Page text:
02/26/2020 | News release | Distributed by Public on 02/26/2020 16:39
The franchise tag window will indeed be opened on Thursday.
Originally set to open on Tuesday, the franchise tag window was pushed back two days this past Saturday and is set to open on the newly planned first day, NFL Network's Judy Battista reported Wednesday on NFL NOW.
The rules in the current collective bargaining agreement will apply, meaning teams are still permitted to use the franchise and transition tags. The window will open two days after the NFL Players Association board of representatives voted late Tuesday night to send the proposed CBA to the full player membership for a vote.
Hence, while a vote on ratification looms -- the hope is the vote comes in less than two weeks, Battista reported -- teams will conduct tag business according to plan.
Originally, the tag window was scheduled for Feb. 25-March 10, but on Saturday it was announced it had been moved back two days on each end, officially becoming Feb. 27-March 12.
On Friday, a seminar will be held for general managers and player personnel executives for a briefing on 'all of this,' Battista added.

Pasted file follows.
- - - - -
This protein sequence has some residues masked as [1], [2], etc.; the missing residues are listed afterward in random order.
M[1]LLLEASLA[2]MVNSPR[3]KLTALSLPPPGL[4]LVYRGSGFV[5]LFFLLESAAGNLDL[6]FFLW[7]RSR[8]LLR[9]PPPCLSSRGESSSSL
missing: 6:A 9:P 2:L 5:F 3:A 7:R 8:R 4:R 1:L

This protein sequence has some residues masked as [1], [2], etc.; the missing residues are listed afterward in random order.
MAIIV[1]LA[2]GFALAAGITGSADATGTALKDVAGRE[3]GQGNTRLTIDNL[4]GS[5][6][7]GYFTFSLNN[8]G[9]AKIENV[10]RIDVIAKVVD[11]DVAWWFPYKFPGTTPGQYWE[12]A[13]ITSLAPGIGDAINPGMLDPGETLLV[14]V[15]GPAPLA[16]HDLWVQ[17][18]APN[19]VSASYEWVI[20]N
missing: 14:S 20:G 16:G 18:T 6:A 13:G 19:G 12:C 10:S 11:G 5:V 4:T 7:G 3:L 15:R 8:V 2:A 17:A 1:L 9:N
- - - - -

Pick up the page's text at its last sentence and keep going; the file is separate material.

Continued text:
Obviously, one large question is what would happen should a team use the franchise and transition tags and the new CBA is ratified and the rules change.
'It will be addressed at the appropriate time,' a league source told Battista.
NFL Network's Tom Pelissero reported that, if and when a new CBA is ratified, the NFLPA's expectation would be that any team that used both tags would have to vacate one.
As the impending vote hangs over the window, guidance was needed for GMs who are attempting to work out contracts and decide on whether to apply the tag or not, Battista reported.
'In the interim, they are sort of in limbo right now until this vote is taken up or down,' Battista said. 'They needed to know how to proceed. This is a critical period in the offseason. Not only are they preparing for the draft by being at the combine, they're ramping up for free agency. They're trying to get all their ducks in a row for free agency. So they had to give teams some guidance on how to proceed.'